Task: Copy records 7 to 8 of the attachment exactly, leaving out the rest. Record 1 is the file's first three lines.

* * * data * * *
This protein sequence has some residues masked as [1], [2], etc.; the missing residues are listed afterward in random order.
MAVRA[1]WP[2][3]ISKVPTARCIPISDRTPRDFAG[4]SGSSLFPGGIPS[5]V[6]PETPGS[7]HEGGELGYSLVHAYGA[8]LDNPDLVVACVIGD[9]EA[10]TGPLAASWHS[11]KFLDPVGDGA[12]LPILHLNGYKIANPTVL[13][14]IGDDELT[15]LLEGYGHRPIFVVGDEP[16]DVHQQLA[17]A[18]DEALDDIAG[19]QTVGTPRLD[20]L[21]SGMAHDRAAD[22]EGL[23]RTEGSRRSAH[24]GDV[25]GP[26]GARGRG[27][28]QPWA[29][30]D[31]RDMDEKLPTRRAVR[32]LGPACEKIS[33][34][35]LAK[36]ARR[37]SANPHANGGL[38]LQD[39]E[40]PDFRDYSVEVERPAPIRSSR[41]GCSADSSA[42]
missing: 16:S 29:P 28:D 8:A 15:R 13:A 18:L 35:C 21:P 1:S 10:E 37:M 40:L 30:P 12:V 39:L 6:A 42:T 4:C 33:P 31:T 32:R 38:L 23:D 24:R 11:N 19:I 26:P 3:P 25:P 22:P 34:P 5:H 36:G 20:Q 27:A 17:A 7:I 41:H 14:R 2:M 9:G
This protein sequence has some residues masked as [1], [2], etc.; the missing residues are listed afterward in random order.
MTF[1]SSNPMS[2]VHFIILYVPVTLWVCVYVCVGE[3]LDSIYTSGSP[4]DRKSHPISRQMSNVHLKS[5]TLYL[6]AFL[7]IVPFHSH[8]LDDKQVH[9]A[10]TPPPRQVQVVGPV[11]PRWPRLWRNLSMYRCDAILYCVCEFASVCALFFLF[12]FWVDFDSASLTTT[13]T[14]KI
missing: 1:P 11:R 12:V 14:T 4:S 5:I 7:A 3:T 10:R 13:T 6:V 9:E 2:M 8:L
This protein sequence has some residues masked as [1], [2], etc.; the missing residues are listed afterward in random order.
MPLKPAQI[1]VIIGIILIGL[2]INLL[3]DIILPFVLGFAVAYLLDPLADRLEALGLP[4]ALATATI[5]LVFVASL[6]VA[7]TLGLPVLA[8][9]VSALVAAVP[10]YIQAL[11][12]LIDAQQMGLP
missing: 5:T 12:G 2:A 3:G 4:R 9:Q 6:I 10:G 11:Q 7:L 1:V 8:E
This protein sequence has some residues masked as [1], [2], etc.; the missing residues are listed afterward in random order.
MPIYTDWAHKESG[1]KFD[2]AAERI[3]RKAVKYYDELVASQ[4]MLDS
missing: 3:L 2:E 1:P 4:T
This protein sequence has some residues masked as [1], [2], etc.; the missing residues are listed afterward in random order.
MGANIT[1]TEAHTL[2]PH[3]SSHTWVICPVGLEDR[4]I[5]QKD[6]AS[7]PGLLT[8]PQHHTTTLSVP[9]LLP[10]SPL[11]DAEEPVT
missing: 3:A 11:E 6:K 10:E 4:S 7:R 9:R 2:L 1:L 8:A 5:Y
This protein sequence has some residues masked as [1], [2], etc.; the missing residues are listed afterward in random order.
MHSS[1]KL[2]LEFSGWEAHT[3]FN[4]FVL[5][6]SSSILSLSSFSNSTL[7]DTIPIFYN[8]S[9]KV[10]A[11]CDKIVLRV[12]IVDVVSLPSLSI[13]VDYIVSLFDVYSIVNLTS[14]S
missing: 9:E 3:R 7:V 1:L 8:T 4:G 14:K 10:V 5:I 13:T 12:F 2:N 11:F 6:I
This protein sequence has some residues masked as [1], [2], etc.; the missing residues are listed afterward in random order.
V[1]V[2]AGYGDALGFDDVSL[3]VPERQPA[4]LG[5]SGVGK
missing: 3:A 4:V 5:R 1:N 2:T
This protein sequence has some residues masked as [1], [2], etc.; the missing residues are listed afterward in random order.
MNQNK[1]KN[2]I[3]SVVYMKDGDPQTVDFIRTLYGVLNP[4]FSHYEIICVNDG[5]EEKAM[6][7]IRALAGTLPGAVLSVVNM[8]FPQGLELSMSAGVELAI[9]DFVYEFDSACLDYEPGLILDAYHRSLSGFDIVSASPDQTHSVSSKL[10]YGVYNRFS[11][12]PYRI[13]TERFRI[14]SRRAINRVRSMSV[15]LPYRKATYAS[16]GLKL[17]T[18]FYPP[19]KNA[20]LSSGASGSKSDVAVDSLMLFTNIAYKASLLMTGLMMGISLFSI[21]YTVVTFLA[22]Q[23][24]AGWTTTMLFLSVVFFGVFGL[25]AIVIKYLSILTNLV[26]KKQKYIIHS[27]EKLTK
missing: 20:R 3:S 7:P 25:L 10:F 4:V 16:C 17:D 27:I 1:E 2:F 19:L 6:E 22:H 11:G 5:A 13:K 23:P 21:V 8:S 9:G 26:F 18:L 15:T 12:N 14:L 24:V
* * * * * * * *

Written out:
This protein sequence has some residues masked as [1], [2], etc.; the missing residues are listed afterward in random order.
V[1]V[2]AGYGDALGFDDVSL[3]VPERQPA[4]LG[5]SGVGK
missing: 3:A 4:V 5:R 1:N 2:T
This protein sequence has some residues masked as [1], [2], etc.; the missing residues are listed afterward in random order.
MNQNK[1]KN[2]I[3]SVVYMKDGDPQTVDFIRTLYGVLNP[4]FSHYEIICVNDG[5]EEKAM[6][7]IRALAGTLPGAVLSVVNM[8]FPQGLELSMSAGVELAI[9]DFVYEFDSACLDYEPGLILDAYHRSLSGFDIVSASPDQTHSVSSKL[10]YGVYNRFS[11][12]PYRI[13]TERFRI[14]SRRAINRVRSMSV[15]LPYRKATYAS[16]GLKL[17]T[18]FYPP[19]KNA[20]LSSGASGSKSDVAVDSLMLFTNIAYKASLLMTGLMMGISLFSI[21]YTVVTFLA[22]Q[23][24]AGWTTTMLFLSVVFFGVFGL[25]AIVIKYLSILTNLV[26]KKQKYIIHS[27]EKLTK
missing: 20:R 3:S 7:P 25:L 10:F 4:V 16:C 17:D 27:I 1:E 2:F 19:L 6:E 22:H 11:G 5:A 13:K 23:P 21:V 8:S 9:G 26:F 18:L 15:T 12:N 14:L 24:V